Workshop "Statistics for Biological Networks"
8-9 September 2011
Networks have become a paradigm of science and society. Social developments, such as the rise of the internet, has brought the idea of networks to the public's attention. Many people take part in social networks and the idea of six-degrees-of-separation is almost taken for granted.
Within science, networks also start to play an important role, although in a more complex way. Attempts to model complex systems, such as in climate science, system biology and system chemistry, are very complex. Chaotic behaviour of the, mathematically-encoded, system always lurk around the corner. Often, this is undesirable. Many systems are well-known to be stable and artificially induced instability is both impractical and theoretically unproductive. Networks offer a way to describe complex relationships via a set pairwise dependence relationships.
Places are limited and therefore registration is required. Please register for this workshop by emailing your name and affiliation to firstname.lastname@example.org.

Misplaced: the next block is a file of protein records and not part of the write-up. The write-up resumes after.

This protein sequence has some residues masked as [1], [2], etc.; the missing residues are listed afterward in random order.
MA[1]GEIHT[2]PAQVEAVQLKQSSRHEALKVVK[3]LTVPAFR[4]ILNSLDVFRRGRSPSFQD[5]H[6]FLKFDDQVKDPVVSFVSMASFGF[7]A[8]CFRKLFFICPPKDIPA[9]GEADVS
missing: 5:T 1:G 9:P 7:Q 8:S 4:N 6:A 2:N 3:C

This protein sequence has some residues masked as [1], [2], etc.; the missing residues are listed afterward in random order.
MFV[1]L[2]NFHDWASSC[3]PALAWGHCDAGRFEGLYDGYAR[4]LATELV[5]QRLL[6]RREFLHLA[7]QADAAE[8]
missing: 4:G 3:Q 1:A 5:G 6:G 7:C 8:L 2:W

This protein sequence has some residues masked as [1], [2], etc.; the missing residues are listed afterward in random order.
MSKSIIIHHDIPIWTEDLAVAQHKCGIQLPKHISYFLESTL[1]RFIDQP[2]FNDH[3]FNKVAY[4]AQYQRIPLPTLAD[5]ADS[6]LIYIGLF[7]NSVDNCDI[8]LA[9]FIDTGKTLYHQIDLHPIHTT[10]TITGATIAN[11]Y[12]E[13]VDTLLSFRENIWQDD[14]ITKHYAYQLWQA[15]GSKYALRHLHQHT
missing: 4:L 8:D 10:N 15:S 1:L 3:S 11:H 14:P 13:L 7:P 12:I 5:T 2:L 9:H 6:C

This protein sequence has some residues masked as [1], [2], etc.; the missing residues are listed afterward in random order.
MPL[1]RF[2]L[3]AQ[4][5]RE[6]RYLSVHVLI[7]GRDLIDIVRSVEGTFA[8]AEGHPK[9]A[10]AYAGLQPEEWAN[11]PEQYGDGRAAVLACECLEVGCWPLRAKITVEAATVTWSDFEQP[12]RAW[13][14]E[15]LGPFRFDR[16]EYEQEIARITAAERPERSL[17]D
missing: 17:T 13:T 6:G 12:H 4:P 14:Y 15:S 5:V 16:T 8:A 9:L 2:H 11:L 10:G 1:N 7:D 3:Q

Thursday 8 September 2011 in the Bernoulliborg 5161.0162
- 14:00 - 14:45 Mr Ivan Vujacic
- 14:45 - 15:30 Dr Javier Gonzalez
- 15:45 - 16:30 Dr Veronica Vinciotti: Keynote Speech
Friday 9 September 2011 in Nijenborgh 4 5114.0001
- 9:30 - 10:15 Dr Vilda Purutcuoglu: Keynote Speech
- 10:30 - 11:15 Mr Antonio Abbruzzo
- 11:15 - 12:00 Dr Fentaw Abegaz
Dr Veronica Vinciotti: Modelling gene regulation at the transcriptional and post-transcriptional level
Transcription factors are key elements in the regulation of genes as they increase (activation) or decrease (repression) the amount of mRNA produced from a gene. They often work together with other transcription factors, either in a cooperative or competitive way, creating a complex network of dynamic interactions. Whereas transcription factors work at the transcriptional level of regulation, microRNAs have a key role at the post-transcriptional level, as they have been found to induce mRNA degradation.